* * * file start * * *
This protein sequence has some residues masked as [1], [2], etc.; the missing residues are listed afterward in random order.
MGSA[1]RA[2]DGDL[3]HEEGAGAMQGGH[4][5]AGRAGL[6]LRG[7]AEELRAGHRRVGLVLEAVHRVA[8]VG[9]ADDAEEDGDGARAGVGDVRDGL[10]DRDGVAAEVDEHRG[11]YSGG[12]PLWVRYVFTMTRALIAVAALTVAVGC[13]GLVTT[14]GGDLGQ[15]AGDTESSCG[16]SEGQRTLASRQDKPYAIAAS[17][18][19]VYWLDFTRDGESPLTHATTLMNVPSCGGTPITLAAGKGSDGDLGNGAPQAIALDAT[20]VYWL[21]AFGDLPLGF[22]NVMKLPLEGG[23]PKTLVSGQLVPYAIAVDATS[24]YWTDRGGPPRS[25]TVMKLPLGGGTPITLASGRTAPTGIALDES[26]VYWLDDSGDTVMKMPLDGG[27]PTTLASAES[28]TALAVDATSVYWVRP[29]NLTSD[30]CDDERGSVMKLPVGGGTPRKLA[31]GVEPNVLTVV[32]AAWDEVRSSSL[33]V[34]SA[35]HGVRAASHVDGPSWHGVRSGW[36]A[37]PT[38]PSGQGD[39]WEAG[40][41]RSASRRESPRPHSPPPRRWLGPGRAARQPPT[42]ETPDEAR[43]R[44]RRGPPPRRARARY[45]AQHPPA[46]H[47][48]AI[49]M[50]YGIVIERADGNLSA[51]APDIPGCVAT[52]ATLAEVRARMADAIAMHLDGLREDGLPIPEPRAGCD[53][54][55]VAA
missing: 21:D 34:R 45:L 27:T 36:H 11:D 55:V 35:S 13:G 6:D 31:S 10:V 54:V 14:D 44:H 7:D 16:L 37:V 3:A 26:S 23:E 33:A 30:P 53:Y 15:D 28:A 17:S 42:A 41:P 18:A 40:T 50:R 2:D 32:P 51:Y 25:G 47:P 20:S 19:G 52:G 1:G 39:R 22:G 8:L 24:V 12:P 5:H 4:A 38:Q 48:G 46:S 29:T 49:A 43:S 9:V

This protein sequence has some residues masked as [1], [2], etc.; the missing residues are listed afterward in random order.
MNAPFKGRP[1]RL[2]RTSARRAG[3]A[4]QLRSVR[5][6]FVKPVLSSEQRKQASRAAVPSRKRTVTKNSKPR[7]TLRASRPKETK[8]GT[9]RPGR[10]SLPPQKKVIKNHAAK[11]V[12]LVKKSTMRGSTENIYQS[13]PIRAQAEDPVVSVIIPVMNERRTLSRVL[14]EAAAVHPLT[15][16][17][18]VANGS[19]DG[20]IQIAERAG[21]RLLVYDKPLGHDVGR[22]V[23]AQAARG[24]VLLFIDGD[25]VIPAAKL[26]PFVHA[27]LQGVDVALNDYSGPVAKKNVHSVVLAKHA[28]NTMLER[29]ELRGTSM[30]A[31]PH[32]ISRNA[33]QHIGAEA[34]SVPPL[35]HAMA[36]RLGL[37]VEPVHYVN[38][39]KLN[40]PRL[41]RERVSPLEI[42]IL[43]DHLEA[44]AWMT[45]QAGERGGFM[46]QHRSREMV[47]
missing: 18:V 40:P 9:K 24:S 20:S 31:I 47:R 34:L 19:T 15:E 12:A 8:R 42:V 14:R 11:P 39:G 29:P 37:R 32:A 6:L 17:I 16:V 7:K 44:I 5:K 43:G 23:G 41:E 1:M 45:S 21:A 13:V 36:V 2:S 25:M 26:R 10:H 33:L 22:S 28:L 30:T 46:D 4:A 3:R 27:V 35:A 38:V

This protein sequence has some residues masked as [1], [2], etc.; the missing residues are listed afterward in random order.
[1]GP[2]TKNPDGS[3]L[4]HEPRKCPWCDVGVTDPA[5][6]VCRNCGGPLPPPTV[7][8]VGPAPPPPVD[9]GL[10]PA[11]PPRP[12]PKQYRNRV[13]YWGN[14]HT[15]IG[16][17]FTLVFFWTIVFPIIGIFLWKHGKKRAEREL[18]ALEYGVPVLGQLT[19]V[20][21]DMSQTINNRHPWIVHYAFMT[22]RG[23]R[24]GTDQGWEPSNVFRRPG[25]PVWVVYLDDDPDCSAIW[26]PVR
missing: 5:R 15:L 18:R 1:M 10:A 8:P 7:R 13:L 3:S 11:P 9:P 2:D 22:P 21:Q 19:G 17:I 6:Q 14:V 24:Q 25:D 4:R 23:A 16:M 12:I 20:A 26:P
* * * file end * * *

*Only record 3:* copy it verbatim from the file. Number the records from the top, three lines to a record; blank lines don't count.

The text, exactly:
This protein sequence has some residues masked as [1], [2], etc.; the missing residues are listed afterward in random order.
[1]GP[2]TKNPDGS[3]L[4]HEPRKCPWCDVGVTDPA[5][6]VCRNCGGPLPPPTV[7][8]VGPAPPPPVD[9]GL[10]PA[11]PPRP[12]PKQYRNRV[13]YWGN[14]HT[15]IG[16][17]FTLVFFWTIVFPIIGIFLWKHGKKRAEREL[18]ALEYGVPVLGQLT[19]V[20][21]DMSQTINNRHPWIVHYAFMT[22]RG[23]R[24]GTDQGWEPSNVFRRPG[25]PVWVVYLDDDPDCSAIW[26]PVR
missing: 5:R 15:L 18:R 1:M 10:A 8:P 7:R 13:L 3:S 11:P 9:P 2:D 22:P 21:Q 19:G 17:I 6:Q 14:V 24:Q 25:D 4:R 23:A 16:M 12:I 20:A 26:P